Creating Atmosphere Cultivating Possibilities

Alive & Free Movement

Client: The Street Soldiers National Consortium Founder and President, Dr. Joseph E.
Marshall Jr. and their Baltimore Consortium member, Safe Healing Foundation headed by
Mrs. Nzinga Oneferua-El.

Name of Event: Alive & Free Movement Comes to Baltimore, 2nd National Street Soldiers Alive & Free Conference.

Event Description and Purpose: The Alive & Free Movement was created in 2006 in response to the increasing numbers of inner city youth dropping out of school and being incarcerated or killed. This violence prevention program focuses on recruiting, teaching, and developing “Street Soldiers” — people committed to eliminating violence in their own lives and in their communities. To raise awareness of this model, the Street Soldiers National Consortium along with the Safe Healing Foundation hosted their 2nd annual Alive & Free National Conference in Baltimore, Maryland. The Alive & Free Prescription was developed by the Omega Boys Club/Street Soldiers—a nationally recognized youth development and violence prevention organization located in San Francisco, CA. The Street Soldiers National Consortium is a group of organizations that have been trained in the use of the Alive & Free Prescription. The Baltimore Consortium member is the Safe Healing Foundation.

Client’s Goals: The Alive and Free Prescription is the notion that violence is a social disease with an explicit treatment process. The disease is transmitted by the germs of bad information, bad instruction, bad advice, and bad example that to young people appear to be good. Youth are exposed to these germs from their families, peers and neighborhoods; and through music, television, video games, and movies. The disease appears as techniques for survival when, in fact, the opposite is true. Infected youth do not survive, they only learn how to die or go to prison. The Alive & Free Prescription works hard to change beliefs, attitudes, values and actions that promote violence by identifying the risk factors and the symptomatic thinking that put young people at risk. The Street Soldiers National Consortium’s goal was to raise a city-wide awareness of this violence prevention model program so that it can be implemented in schools and programs in Baltimore and in neighboring communities. To break the cycle of violence, young people are trained as “Street Soldiers.” This task is accomplished through the academic program, which teaches adolescents to analyze the codes of the street and the messages they receive from the media and through peer to peer influences.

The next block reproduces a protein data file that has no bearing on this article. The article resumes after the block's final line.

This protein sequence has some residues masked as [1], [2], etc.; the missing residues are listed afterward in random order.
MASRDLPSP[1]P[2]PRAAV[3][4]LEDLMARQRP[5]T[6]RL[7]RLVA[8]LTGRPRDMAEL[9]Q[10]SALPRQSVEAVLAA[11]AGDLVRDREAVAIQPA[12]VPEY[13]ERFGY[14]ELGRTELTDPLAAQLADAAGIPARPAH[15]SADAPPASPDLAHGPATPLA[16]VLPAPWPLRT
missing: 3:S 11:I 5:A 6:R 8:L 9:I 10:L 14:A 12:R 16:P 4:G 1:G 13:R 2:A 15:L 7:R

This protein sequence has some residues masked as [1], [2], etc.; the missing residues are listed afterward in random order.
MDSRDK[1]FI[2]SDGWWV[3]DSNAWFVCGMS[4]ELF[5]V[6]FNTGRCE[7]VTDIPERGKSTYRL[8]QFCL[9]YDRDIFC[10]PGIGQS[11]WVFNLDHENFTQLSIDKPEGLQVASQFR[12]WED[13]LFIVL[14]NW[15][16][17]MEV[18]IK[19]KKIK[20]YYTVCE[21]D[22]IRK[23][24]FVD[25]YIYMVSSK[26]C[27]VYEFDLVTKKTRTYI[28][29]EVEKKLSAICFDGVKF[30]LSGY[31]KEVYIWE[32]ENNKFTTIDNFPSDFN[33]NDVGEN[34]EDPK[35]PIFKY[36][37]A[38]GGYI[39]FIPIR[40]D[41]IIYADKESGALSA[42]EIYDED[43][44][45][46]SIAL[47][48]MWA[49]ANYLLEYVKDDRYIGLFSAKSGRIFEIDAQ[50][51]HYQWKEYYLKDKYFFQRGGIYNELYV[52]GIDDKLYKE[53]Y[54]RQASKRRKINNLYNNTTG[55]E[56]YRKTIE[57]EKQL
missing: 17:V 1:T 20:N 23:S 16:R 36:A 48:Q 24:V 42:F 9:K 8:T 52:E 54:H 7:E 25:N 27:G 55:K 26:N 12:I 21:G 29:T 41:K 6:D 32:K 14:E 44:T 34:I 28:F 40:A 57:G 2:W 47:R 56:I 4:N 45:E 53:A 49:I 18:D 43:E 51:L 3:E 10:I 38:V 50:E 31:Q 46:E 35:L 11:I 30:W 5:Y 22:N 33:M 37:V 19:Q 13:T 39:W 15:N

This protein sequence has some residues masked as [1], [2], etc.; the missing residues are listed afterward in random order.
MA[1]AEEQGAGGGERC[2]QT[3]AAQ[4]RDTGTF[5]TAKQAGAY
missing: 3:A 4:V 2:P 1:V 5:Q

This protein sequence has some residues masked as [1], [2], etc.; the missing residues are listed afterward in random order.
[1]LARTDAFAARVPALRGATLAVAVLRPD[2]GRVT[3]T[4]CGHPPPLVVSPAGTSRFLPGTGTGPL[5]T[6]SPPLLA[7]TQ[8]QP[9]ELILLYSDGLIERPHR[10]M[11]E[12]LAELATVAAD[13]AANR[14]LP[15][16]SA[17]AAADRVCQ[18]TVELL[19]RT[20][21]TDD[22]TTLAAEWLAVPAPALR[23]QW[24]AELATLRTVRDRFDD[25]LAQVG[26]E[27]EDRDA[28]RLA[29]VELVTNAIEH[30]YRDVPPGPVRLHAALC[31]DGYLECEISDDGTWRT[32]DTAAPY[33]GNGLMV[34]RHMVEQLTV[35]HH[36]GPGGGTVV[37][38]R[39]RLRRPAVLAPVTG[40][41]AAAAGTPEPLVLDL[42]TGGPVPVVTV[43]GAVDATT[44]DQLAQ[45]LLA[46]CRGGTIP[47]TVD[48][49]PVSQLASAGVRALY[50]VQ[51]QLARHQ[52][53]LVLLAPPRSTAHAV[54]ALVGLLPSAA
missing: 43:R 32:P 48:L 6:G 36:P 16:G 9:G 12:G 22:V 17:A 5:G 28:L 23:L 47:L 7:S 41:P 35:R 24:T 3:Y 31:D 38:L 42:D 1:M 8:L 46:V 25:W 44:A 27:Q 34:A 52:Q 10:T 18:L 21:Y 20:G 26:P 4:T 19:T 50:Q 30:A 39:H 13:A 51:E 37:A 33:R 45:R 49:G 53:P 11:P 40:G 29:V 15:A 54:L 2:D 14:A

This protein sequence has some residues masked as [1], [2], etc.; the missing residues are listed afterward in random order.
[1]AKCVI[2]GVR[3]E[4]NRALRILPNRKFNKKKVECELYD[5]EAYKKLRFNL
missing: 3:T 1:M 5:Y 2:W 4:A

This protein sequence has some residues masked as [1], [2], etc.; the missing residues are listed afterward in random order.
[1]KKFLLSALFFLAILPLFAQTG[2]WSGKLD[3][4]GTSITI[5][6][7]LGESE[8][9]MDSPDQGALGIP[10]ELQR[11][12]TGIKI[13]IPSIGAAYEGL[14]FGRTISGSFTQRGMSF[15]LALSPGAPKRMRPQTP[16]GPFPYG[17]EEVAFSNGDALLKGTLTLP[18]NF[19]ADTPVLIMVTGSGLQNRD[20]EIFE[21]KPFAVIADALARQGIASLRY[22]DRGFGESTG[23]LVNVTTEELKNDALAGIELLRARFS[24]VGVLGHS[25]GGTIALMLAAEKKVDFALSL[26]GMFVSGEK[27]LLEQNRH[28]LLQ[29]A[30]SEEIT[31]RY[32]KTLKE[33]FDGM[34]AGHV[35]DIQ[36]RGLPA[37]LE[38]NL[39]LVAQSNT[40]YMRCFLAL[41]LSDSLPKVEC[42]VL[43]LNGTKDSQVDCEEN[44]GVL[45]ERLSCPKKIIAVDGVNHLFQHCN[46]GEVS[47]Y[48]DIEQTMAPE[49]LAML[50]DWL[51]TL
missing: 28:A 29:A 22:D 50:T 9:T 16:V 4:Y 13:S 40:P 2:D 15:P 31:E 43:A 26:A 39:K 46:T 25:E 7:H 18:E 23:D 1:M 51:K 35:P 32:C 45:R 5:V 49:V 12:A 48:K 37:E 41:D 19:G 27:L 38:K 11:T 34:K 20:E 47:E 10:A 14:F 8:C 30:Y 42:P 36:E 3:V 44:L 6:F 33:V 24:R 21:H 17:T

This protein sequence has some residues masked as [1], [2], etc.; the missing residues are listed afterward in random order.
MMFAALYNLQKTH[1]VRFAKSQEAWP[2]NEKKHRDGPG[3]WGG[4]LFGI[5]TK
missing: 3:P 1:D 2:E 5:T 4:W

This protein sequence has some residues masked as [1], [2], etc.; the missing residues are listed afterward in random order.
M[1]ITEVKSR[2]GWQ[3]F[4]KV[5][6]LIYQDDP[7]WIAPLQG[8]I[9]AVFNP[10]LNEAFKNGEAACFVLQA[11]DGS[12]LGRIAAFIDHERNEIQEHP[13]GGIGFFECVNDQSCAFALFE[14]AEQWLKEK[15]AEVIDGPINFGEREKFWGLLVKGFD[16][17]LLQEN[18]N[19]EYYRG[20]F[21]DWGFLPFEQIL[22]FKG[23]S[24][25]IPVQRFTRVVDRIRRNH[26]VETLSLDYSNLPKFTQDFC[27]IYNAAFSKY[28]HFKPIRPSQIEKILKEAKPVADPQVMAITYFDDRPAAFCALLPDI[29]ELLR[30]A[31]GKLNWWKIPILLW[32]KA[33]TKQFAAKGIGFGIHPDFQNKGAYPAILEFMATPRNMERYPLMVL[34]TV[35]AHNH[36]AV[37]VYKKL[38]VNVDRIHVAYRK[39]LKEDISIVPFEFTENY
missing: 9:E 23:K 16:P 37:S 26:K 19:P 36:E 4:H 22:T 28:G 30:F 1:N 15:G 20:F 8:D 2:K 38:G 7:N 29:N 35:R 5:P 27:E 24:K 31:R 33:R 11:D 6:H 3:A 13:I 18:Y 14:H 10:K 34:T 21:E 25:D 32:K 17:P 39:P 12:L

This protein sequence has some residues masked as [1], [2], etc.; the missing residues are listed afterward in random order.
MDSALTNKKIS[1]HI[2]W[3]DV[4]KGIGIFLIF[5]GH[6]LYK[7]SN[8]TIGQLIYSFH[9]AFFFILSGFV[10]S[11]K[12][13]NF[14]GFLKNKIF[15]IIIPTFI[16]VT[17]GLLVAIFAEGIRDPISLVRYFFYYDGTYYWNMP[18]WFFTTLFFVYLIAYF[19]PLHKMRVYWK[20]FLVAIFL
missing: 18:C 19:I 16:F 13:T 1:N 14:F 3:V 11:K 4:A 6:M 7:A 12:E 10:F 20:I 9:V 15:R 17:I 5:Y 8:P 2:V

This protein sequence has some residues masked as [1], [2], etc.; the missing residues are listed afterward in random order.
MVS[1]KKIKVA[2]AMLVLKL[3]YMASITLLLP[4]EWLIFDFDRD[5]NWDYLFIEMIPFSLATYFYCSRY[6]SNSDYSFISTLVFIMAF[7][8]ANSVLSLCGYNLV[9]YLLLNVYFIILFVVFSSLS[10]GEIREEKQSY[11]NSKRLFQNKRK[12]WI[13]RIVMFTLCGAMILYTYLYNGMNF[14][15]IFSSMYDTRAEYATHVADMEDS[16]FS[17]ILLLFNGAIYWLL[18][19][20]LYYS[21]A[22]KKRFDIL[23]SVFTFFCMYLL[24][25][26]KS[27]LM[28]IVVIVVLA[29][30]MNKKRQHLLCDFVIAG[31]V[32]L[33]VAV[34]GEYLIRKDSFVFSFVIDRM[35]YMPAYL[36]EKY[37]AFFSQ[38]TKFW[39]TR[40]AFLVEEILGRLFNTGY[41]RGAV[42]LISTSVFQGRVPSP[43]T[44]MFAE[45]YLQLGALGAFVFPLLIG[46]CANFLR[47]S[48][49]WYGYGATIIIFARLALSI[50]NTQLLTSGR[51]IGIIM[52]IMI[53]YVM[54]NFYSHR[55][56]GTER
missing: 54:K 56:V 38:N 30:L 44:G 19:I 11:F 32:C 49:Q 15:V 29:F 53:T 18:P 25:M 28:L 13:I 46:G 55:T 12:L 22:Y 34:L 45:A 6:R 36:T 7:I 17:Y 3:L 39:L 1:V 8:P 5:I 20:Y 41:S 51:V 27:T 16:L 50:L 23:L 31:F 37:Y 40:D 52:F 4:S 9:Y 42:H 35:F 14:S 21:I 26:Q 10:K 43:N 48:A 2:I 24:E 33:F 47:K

Special Gathering Event Design: The two-day conference took place at the historic Lake Clifton Campus, the home of Doris M. Johnson and Heritage High Schools, where the Alive & Free Prescription is currently being successfully implemented. Workshops centered around three key elements of the Alive & Free Prescription: Anger, Fear and Pain; Rules for Living; and, the Risk Factors and Commandments of Violence. Remarks were given by Baltimore City School Board and CEO Dr. Andrés Alonso, Mayor Sheila Dixon and Councilwoman Mary Pat Clark. Keynote presentations included Kemba Smith, single mother, advocate, public speaker, and law student and once a victim of physical, mental and emotional abuse; actress Terry J. Vaughn who started from humble beginnings who also started the Take Wings Foundation; Ray Upchurch who led “Daddy Hunger,” a film screening and discussion; and, a special guest appearance by comedian Sinbad.

Results of Event/Ongoing Results: Dr. Marshall’s main goal and hope was that the dialogue initiated at this conference will continue to push the movement forward by creating new Street Soldiers in the Baltimore community and in the schools to stop the violence and keep even more young people Alive & Free. There are now an increasing number of requests from Baltimore City schools, community members and a local YMCA to train their staff and youth in the Alive & Free model.

There is much energy around the film Daddy Hunger by Ray Upchurch. Baltimore Mayor Sheila Dixon has encouraged the Baltimore community to conduct community screenings of the film, to start the dialogue around the impact of fatherlessness on children.